When someone mentions those three big letters - MBA - your mind probably conjures images of high-powered business professionals in well-fitting suits in mahogany board rooms. Indeed, MBAs make excellent executives; in fact, 60 percent of the best-performing CEOs in the country hang an MBA degree on their wall. Still, MBAs aren’t only trained for high-level corporate leadership. They can make a significant impact on small and medium-sized businesses, as well.
If you are wondering whether you should be targeting MBAs in your candidate search, this guide to all that MBAs can offer might be right for you.
Theoretical and Practical Knowledge
One of the primary goals of advanced education is enhanced knowledge, and MBA programs provide students with knowledge in spades. Through their courses, MBAs learn extensively about the current business landscape, acquiring an understanding of past and present theories across several business areas, including economics, finance, and marketing. Further, through practical assignments and exams, MBAs must apply their knowledge to prove they fully grasp the concepts and can put them to good use.
An MBA isn’t just one business expert; he or she boasts expertise in all of the most important business fields, so small and medium-sized businesses can acquire more knowledge with less effort.
Critical Thinking and Problem Solving Skills
MBA programs are more than repositories for information. While they gain new knowledge about business practices, MBAs also gain invaluable skills for their future positions on business leadership teams. Thinking critically and strategically and producing solutions to existing and possible problems are among an MBA’s most fundamental abilities. Thanks to their courses, they are better equipped than average workers at imagining the big picture of the business, so MBAs can analyze circumstances and make effective plans to ensure peak performance and growth. Even better, MBAs can identify a potential crisis and use their enhanced skills to navigate the business to safer waters.
Over 90 percent of available positions list “critical thinking” among necessary skills. Because critical thinking is among MBA programs’ primary goals for its graduates, small and medium-sized businesses should feel certain their MBA new hires will use their skills to the utmost effect.
Competent Leadership Ability
There is a notable difference between being a boss and being a leader: Leaders can competently direct others even outside positions of authority. MBAs tend to be eager and efficient leaders; their desire for personal and organizational success, as well as their extensive education in business administration, drive them to lead teams effectively.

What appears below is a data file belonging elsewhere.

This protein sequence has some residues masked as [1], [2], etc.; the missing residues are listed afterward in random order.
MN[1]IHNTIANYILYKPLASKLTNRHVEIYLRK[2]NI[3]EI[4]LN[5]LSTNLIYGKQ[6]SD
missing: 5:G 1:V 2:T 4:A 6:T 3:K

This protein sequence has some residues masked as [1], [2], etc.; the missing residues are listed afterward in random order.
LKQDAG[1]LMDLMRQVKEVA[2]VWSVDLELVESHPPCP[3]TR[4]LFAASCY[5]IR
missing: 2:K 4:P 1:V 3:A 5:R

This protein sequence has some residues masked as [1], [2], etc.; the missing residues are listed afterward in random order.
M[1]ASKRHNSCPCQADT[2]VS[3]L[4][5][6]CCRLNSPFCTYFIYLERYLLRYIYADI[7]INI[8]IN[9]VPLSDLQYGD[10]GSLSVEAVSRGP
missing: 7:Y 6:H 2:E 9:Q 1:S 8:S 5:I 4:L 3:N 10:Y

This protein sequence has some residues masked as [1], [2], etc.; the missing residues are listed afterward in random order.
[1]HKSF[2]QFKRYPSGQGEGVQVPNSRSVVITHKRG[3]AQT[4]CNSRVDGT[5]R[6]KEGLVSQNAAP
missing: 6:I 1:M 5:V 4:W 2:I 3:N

While there are MBA courses specifically designed to boost leadership capability within students, the mere act of enrolling and completing an MBA program is often enough to increase confidence and enhance grads’ leadership abilities. An accredited online MBA is even more effective at this because it requires students to keep themselves accountable for their workload and education - so you definitely shouldn’t write-off online MBAs as less than their traditional MBA peers.
Networks, Connections, and Referrals
Individual professionals greatly benefit from vast networks, but the businesses they work for also stand to gain from those widespread connections. Even the weakest business degree program helps students by introducing them to important allies for their future careers: Professors, successful professionals, and peers can all provide guidance and aid in finding jobs and finding purpose. Meanwhile, you can profit from your MBAs’ networks in the same way: acquiring superior talent to bolster your staff, connecting with potential sources of funding or partnership, earning discounts on useful business services, and more. Small and medium-sized businesses stand to gain significantly by leveraging even a single MBA’s network.
Loyalty and Commitment
Finally, in a time when jumping ship after just two years is the employment norm, loyalty is becoming supremely important to small and medium-sized businesses, which can rarely afford to sustain hiring efforts in perpetuity. Fortunately, MBAs are perhaps the most loyal employees on the market. A study by the Graduate Management Admissions Council found that over the course of a decade, most MBA grads only worked about two jobs, and most remained with their first post-grad employer for longer than three years. What’s more, the most common reason for MBAs to hop jobs is salary, so if you can compensate your MBAs competitively, you will earn even more loyalty from them.
It’s vital that small and medium-sized businesses have strong, stalwart leaders. Adding MBAs to your employment pool will greatly increase the power of your workforce, reinforcing your business and helping it grow.
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